Corrado Gini

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Corrado Gini (May 23, 1884 – March 13, 1965) was an Italian statistician, demographer and sociologist who developed the Gini coefficient, a measure of the income inequality in a society. Gini was also a leading fascist theorist and ideologue who wrote The Scientific Basis of Fascism in 1927. Gini was a proponent of the concept of organicism and applied it to nations.[1]

Contents

Life

Gini was born on May 23, 1884 in Motta di Livenza, near Treviso, into an old landed family. He entered the Faculty of Law at the University of Bologna, where in addition to law he studied mathematics, economics, and biology. His subsequent scientific work ran in two directions, towards the social sciences, and towards statistics. His interests ranged well beyond the formal aspects of statistics to the laws that govern biological and social phenomena.

His first published work was, Il sesso dal punto di vista statistico (1908) This work is a thorough review of the natal sex ratio looking at past theories and at how new hypothesis fit the statistical data. In particular, it presents evidence that the tendency to produce one or other sex of child is to some extent heritable.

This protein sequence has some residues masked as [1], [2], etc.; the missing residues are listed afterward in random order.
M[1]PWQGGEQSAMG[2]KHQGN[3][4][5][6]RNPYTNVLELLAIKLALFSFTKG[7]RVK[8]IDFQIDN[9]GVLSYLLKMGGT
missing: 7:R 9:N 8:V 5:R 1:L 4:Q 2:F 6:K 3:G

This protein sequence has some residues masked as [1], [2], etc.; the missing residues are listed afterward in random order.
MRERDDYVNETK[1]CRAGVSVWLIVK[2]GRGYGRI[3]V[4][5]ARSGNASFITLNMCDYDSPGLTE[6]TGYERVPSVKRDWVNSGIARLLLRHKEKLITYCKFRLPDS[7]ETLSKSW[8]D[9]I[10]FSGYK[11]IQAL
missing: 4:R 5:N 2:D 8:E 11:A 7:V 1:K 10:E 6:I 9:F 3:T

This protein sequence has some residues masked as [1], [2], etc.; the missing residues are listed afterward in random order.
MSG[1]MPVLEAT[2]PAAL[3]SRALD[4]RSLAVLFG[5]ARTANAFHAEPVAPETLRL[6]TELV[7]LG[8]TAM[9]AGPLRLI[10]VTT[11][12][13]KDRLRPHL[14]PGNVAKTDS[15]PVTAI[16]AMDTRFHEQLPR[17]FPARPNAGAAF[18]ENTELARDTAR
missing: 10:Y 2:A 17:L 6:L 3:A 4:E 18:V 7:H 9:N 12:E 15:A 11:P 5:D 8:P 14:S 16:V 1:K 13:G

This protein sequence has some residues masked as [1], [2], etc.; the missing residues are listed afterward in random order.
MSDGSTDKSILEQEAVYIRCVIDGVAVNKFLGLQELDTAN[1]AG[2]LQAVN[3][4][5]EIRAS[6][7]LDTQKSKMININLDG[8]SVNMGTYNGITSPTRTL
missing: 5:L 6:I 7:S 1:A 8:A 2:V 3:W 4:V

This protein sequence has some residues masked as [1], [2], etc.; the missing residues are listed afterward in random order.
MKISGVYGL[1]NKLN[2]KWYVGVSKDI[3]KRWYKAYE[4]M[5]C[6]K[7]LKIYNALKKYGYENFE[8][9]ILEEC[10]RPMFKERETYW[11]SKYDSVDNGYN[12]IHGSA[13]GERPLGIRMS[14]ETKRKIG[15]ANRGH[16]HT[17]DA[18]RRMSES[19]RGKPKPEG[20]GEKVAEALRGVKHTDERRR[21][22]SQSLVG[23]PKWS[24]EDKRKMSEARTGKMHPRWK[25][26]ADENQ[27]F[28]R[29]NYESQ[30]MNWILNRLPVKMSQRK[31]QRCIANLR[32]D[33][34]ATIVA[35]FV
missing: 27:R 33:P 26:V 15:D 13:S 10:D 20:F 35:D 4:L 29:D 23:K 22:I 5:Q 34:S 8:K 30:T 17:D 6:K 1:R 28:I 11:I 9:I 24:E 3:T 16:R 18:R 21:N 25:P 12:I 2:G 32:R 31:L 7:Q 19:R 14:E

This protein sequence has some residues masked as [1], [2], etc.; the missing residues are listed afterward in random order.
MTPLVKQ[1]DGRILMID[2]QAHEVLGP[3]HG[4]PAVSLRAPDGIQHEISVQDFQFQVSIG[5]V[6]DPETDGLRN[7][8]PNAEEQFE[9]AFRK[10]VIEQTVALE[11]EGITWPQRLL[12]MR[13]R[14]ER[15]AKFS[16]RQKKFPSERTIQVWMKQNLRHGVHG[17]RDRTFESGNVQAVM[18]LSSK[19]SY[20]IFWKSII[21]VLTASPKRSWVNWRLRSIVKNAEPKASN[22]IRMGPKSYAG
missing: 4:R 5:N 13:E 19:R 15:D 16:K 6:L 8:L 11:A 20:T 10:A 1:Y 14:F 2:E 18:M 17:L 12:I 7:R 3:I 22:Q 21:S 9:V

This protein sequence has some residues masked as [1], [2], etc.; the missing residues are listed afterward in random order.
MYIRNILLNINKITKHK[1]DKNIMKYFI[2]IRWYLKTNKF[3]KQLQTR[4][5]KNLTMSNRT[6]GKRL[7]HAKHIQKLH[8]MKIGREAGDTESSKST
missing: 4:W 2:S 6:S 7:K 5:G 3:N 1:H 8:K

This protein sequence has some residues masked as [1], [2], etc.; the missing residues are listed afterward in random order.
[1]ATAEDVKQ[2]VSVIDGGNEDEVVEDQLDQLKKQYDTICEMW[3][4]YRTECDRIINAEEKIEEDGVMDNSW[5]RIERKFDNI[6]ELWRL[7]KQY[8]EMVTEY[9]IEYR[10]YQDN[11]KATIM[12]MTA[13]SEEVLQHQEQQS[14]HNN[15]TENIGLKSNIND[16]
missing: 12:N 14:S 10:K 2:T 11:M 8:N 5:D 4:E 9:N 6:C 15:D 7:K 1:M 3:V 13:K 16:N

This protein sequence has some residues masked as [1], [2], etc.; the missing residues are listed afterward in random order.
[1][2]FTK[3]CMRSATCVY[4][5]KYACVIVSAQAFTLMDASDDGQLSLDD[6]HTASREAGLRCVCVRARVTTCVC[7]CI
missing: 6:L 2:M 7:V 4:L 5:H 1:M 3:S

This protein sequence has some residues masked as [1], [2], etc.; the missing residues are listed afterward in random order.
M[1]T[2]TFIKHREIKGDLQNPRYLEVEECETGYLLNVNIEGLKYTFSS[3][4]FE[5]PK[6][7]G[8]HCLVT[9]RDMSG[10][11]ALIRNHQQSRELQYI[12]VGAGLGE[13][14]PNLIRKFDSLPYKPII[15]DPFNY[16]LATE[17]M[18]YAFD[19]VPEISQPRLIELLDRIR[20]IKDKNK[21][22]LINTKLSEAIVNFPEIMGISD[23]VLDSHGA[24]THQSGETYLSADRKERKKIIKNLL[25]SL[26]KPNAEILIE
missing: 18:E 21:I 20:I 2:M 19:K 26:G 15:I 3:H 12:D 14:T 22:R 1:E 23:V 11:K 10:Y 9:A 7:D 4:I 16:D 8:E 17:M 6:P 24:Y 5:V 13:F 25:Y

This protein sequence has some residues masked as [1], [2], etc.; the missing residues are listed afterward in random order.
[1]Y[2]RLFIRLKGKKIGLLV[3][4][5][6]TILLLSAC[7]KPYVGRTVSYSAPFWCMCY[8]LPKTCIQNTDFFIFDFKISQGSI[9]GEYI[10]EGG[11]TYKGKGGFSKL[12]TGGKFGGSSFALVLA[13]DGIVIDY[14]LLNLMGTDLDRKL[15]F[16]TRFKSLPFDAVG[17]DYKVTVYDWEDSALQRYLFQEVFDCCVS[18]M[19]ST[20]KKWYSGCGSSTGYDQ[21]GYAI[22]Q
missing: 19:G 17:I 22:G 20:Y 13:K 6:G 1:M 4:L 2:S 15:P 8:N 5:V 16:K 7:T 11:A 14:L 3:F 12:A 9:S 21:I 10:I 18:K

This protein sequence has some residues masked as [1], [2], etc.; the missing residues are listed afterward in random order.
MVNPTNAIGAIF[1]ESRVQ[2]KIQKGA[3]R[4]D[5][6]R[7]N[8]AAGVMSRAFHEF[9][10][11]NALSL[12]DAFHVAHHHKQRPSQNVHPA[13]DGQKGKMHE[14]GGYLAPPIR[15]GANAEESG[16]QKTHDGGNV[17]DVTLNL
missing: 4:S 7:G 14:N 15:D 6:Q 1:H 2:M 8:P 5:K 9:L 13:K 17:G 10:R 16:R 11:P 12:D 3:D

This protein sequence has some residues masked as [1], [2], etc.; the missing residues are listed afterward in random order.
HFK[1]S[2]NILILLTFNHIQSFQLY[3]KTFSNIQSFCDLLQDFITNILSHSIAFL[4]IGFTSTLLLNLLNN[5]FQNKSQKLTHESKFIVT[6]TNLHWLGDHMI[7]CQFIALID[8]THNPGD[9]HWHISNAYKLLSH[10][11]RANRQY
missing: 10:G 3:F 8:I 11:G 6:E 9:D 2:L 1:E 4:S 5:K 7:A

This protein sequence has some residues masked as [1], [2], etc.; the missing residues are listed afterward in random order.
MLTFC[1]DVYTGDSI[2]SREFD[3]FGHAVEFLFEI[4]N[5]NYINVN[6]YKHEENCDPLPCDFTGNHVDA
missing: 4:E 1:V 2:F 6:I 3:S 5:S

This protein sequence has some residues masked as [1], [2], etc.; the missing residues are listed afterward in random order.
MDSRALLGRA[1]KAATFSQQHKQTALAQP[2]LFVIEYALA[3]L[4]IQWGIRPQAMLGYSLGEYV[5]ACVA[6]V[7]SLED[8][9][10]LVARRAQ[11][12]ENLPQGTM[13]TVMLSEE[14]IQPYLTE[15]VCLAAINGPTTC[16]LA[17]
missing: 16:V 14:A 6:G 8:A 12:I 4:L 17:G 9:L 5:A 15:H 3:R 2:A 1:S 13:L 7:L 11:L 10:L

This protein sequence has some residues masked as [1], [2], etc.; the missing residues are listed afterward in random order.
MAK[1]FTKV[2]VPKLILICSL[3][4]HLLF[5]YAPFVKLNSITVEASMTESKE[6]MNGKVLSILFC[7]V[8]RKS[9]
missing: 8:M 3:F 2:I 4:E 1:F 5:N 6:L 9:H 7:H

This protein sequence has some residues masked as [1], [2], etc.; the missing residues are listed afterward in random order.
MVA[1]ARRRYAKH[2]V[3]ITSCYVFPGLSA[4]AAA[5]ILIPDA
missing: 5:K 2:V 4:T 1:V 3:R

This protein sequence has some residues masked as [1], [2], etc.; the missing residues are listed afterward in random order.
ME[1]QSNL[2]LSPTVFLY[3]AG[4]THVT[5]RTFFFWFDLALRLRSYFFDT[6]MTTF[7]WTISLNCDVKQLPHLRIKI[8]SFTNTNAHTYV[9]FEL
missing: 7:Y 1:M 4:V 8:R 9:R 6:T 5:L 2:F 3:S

In 1910 he acceded to the Chair of Statistics in the University of Cagliari and then at Padua in 1913.

He founded the statistical journal Metron in 1920 which he directed until his death and which never accepted articles that did not have practical applications.

He became a professor at the University of Rome in 1925. At the University, he founded a lecture course on sociology, which he maintained until his retirement. He also set up the School of Statistics, in 1928, and, in 1936, the Faculty of Statistical, Demographic and Actuarial Sciences.

In 1929 Gini founded the Italian Committee for the Study of Population Problems (Comitato italiano per lo studio dei problemi della popolazione) which, two years later, organised the first Population Congress in Rome.

In 1926 he was appointed President of the Central Institute of Statistics in Rome. This he organised as a single centre for Italian statistical services. He resigned in 1932 in protest at interference in his work by the fascist state.

Corrado Gini died in the early hours of March 13, 1965.

Theory

Organicism and nations

Gini was a proponent of organicism and saw nations as organic in nature.[2] Gini shared the view held by Oswald Spengler that populations go through a cycle of birth, growth, and decay.[3] Gini claimed that as nations at a primitive level have a high birth rate but as they evolve, the upper classes birth rate drops while the lower class birth rate, while higher, will inevitably deplete as their stronger members emigrate, die in war, or enter into the upper classes.[4] If a nation continues on this path without resistance, Gini claimed the nation would enter a final decadent stage where the nation would degenerate as noted by decreasing birth rate, decreasing cultural output, and the lack of imperial conquest.[5] At this point the decadent nation with its aging population can be overrun by a more youthful and vigorous nation.[6] Gini's organicist theories of nations and natality are believed to have influenced policies of Italian Fascism.[7]

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